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Displaying posts with tag: best practices (reset)
The Difference Between Lock Wait Timeout And Deadlock

If you use ACID transactional databases, you’ve probably heard of lock wait timeouts and deadlocks. What are these? And how are they different?

It’s inevitable that many of us will come across these phenomena at some point. Most databases use locking strategies to make sure that data stays consistent when multiple users (or connections, or processes) are reading and modifying the data concurrently.  The locks ensure that only one operation can alter a specific portion of the data at a time as well as serializing changes to further mitigate these race conditions. Without this locking, confusing and incorrect behaviors can happen.

Lock wait timeouts and deadlocks both arise from certain locking mechanisms. A lock wait timeout results when one user gets a lock on some data and holds it while another user …

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How NOT to Monitor Your Database

Do you have experience putting out backend database fires? What were some things you wished you had done differently? Proactive database monitoring is more cost efficient, manageable, and sanity-saving than reactive monitoring. We reviewed some of the most common mistakes - too many log messages, metric “melting pots,” retroactive changes, incomplete visibility, undefined KPIs - and put together an action plan on how to prevent them. From our experience, we've listed out the top 5 biggest (and preventable!) database monitoring pitfalls.

Log Levels

There never seem to be enough logging levels to capture the desired granularity and relevance of a log message accurately. Is it INFO, TRACE, or DEBUG? What if it’s DEBUG but it’s for a condition we should WARN about? Is there really a linear hierarchy here? If you’re like most people, you’ve seen …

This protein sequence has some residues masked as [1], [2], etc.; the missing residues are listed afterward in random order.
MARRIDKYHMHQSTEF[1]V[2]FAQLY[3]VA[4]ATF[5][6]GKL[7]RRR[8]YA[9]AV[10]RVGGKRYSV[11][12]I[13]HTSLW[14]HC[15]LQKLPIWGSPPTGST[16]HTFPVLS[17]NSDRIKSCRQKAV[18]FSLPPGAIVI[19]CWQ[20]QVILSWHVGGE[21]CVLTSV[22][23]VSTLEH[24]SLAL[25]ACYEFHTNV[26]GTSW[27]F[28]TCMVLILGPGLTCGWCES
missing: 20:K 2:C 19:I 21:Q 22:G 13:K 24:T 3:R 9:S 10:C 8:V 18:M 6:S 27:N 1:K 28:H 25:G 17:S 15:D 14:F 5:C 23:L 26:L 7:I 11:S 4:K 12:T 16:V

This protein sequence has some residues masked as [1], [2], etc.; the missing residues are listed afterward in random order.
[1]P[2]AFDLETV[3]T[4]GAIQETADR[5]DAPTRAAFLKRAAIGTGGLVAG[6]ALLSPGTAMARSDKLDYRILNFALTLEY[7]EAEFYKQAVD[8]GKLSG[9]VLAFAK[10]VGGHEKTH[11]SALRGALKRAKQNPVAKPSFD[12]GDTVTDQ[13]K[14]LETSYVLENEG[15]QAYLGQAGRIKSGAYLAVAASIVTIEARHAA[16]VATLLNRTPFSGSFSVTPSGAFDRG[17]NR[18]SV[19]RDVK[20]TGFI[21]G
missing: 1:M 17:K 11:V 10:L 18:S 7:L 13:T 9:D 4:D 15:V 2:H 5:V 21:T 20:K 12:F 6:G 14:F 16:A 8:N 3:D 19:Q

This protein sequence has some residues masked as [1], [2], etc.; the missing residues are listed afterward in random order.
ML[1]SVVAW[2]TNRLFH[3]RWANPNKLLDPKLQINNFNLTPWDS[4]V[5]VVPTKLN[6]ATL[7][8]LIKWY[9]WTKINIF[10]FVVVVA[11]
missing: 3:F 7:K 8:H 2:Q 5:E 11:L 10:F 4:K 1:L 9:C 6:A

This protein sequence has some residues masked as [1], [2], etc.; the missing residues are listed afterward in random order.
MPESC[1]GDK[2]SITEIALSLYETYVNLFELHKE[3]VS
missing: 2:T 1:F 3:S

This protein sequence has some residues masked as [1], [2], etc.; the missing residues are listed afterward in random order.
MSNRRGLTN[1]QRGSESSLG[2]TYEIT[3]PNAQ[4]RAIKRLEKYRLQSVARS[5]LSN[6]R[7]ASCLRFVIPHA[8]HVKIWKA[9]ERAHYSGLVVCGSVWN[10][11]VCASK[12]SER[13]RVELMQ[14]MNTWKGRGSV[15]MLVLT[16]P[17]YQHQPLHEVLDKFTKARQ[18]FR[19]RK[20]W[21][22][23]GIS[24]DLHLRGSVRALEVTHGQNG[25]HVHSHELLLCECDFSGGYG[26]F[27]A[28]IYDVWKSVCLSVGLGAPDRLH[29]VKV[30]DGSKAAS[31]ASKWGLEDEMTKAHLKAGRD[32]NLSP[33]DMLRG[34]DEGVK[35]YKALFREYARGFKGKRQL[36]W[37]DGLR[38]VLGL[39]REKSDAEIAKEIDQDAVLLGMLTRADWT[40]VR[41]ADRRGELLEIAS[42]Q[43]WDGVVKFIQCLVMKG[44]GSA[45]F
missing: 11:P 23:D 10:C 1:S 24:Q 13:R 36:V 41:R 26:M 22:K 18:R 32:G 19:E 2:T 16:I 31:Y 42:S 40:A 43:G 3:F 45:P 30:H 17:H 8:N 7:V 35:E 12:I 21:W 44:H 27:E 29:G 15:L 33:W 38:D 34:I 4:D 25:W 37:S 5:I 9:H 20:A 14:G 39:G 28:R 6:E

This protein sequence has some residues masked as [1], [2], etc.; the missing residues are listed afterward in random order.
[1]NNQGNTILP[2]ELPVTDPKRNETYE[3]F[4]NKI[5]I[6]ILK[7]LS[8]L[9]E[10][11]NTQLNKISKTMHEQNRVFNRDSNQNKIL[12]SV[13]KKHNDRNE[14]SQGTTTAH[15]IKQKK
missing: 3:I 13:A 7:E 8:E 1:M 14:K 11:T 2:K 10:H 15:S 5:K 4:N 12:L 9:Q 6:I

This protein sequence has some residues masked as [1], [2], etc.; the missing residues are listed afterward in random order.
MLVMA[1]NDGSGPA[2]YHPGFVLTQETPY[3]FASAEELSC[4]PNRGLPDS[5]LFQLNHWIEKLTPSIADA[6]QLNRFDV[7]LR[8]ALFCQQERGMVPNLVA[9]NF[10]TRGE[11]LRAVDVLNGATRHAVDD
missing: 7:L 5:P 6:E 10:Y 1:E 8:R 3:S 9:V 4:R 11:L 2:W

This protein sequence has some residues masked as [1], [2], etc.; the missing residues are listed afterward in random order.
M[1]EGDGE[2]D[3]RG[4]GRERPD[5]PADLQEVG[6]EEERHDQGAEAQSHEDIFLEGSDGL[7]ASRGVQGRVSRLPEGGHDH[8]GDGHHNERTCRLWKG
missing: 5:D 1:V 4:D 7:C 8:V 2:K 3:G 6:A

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How NOT to Monitor Your Database

Do you have experience putting out backend database fires? What were some things you wished you had done differently? Proactive database monitoring is more cost efficient, manageable, and sanity-saving than reactive monitoring. We reviewed some of the most common mistakes - too many log messages, metric “melting pots,” retroactive changes, incomplete visibility, undefined KPIs - and put together an action plan on how to prevent them. From our experience, we've listed out the top 5 biggest (and preventable!) database monitoring pitfalls.

Log Levels

There never seem to be enough logging levels to capture the desired granularity and relevance of a log message accurately. Is it INFO, TRACE, or DEBUG? What if it’s DEBUG but it’s for a condition we should WARN about? Is there really a linear hierarchy here? If you’re like most people, you’ve seen …

[Read more]
Simple shell script is bad idea

Internet is full of simple shell backup scripts. Every DBA and system administrators (including myself) has written one. Bash is a bad tool for this job and in this post I will explain why. Let’s find out why the need to write anything arises at first place. There is a lot of great backup tools […]

The post Simple shell script is bad idea appeared first on TwinDB.

dbdeployer GA and semantic versioning

dbdeployer went into release candidate status a few weeks ago. Since then, I added no new features, but a lot of tests. The test suite now runs 3,000+ tests on MacOS and a bit more on Linux, for a grand total of 6,000+ tests that need to run at least twice: once with concurrency enabled and once without. I know that testing can't prove the absence of bugs, but I am satisfied with the results, since all this grinding has allowed me to find several bugs and fix them.